January 27, 2013

For Debris The Jolly Good Fellow

Filed under: Uncategorized — Tags: , , , , , , — geoff @ 11:33 am

Good morning and greetings, Super Bowl fans. Well, we’re less than a week away from when much of the nation turns their attention towards two teams beating the living daylight savings time out of each for the right to call themselves Super Bowl champions. Or as former Oakland Raider defensive end Dan Birdwell described the action, “You just have to play this game like somebody hit your mother with a two-by-four.”

At the same time, we know there’s two good reasons why people of every race, greed and color are converging on New Orleans. To party and gamble. And as a result, after football fans consume 140,500 millions tons of chips, 80 million pounds of guacamole, 900 million pounds of chicken wings and enough pizzas to cover the entire planet, hundreds of millions of dollars will have been won or lost on the outcome while the nation’s caloric intake will surpass the $16.432 trillion federal deficit mark. Because that’s how we roll.

For myself, I’ll spend the morning in deep meditation, and then just kick back and watch the action accompanied by with my usual array of healthy snacks, including animal crackers, tofu nuggets and fava bean pate. And if I win my wager on how long it will take Alicia Keys to belt out the national anthem, I’ll treat myself to a vegan steak and lobster dinner. Gluten-free, of course.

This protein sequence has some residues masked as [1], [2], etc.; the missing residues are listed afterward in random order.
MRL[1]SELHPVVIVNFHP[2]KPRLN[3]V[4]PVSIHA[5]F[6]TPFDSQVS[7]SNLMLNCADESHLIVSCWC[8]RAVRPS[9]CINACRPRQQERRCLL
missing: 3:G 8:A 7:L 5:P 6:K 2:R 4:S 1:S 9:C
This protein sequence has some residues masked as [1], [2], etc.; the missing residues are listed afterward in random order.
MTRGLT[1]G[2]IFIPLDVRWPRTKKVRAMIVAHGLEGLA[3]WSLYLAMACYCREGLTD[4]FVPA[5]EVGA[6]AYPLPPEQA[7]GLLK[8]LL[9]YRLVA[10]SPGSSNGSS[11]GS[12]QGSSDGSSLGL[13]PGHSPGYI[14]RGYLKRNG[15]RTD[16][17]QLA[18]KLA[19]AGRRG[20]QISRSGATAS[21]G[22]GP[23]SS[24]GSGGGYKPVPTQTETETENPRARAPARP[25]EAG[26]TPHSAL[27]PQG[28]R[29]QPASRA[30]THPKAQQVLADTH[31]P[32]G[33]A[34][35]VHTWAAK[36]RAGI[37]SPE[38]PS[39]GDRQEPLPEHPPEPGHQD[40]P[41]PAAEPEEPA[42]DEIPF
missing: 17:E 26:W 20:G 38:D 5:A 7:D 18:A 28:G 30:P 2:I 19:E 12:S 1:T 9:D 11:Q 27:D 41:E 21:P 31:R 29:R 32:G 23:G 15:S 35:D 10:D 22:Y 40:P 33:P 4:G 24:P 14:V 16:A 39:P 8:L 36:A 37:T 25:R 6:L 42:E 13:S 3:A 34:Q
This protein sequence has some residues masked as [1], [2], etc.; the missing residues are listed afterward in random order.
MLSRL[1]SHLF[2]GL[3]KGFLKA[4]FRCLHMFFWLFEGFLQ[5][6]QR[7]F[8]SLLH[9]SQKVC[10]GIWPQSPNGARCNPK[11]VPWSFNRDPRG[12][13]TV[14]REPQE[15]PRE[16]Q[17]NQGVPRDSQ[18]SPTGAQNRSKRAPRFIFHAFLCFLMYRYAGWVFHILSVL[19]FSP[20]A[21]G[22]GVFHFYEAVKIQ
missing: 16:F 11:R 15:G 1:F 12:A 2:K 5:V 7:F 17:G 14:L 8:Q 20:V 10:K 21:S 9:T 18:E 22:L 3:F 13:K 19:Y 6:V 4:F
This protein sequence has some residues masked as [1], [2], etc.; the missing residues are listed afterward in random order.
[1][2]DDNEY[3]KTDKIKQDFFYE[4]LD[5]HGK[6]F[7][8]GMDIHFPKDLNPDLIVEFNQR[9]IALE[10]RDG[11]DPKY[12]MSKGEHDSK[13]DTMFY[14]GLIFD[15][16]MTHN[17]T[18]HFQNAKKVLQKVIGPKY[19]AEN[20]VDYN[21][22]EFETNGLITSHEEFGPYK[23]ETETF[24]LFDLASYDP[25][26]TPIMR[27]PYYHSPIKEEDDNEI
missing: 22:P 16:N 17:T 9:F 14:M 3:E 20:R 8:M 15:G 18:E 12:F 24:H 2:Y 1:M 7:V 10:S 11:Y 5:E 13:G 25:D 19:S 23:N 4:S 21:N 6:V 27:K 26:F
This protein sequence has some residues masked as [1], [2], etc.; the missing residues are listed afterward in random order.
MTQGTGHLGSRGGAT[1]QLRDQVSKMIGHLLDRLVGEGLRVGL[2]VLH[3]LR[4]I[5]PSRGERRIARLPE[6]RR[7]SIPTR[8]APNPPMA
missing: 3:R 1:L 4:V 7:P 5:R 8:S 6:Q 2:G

But really, it’s just another game. Someone will win, someone will lose, and the next day we’ll all be talking about Kate Upton and the commercials. Or in the words of former Dallas running back Duane Thomas, “If it’s the ultimate game, how come they’re playing it again next year?”

One place I would like to experience watching the Super Bowl is Hawaii, and that is where we are headed today. In a story by Stephanie Pappas for Yahoo News, there have been some unusual sightings on the beaches in Oahu and Kauai, and I don’t mean Charo in a bikini. No, we’re talking about refrigerators, oyster buoys and a four box set of the TV mini-series “Shogun” that have been rolling in with the tides and beaching themselves on the macadamia nut covered shores.

According to Richard Chamberlain, these items were from the giant tsunami that struck Japan back on March 11, 2011. The Japanese government has estimated that the tsunami, which was triggered by an underwater earthquake, swept about five million tons of debris out to sea. While 70 percent appears to have sunk offshore, the rest is floating like rubber ducks in the Pacific Ocean. The first item to make an appearance was a barnacled-covered seafood storage bin, which arrived last September and was last seen body surfing at Pipeline.